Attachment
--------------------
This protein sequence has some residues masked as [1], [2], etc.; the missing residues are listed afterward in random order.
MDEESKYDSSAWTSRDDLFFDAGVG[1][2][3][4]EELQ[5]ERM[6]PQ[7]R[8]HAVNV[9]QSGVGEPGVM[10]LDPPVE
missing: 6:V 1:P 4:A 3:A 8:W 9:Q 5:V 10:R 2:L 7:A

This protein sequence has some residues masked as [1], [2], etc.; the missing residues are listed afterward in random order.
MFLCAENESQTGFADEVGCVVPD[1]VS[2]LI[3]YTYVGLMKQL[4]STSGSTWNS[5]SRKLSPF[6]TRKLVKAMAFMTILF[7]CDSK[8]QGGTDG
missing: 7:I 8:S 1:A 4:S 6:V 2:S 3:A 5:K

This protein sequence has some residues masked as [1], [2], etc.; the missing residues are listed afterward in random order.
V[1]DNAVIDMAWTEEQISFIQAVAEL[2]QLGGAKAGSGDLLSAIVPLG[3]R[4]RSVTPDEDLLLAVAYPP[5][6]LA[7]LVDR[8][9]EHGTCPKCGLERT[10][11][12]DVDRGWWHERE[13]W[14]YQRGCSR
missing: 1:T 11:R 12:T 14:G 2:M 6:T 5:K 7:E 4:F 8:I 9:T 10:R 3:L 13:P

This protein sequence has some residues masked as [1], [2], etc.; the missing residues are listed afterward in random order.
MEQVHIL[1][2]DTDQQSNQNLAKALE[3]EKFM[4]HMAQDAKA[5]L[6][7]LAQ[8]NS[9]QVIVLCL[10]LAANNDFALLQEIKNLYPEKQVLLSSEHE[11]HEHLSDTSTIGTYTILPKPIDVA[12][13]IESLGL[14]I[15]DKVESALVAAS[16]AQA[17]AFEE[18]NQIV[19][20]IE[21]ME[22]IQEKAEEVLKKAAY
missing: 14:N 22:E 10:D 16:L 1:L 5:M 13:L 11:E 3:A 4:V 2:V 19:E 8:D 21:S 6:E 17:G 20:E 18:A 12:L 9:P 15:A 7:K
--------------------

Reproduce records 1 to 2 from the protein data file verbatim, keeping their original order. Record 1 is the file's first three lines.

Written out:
This protein sequence has some residues masked as [1], [2], etc.; the missing residues are listed afterward in random order.
MDEESKYDSSAWTSRDDLFFDAGVG[1][2][3][4]EELQ[5]ERM[6]PQ[7]R[8]HAVNV[9]QSGVGEPGVM[10]LDPPVE
missing: 6:V 1:P 4:A 3:A 8:W 9:Q 5:V 10:R 2:L 7:A

This protein sequence has some residues masked as [1], [2], etc.; the missing residues are listed afterward in random order.
MFLCAENESQTGFADEVGCVVPD[1]VS[2]LI[3]YTYVGLMKQL[4]STSGSTWNS[5]SRKLSPF[6]TRKLVKAMAFMTILF[7]CDSK[8]QGGTDG
missing: 7:I 8:S 1:A 4:S 6:V 2:S 3:A 5:K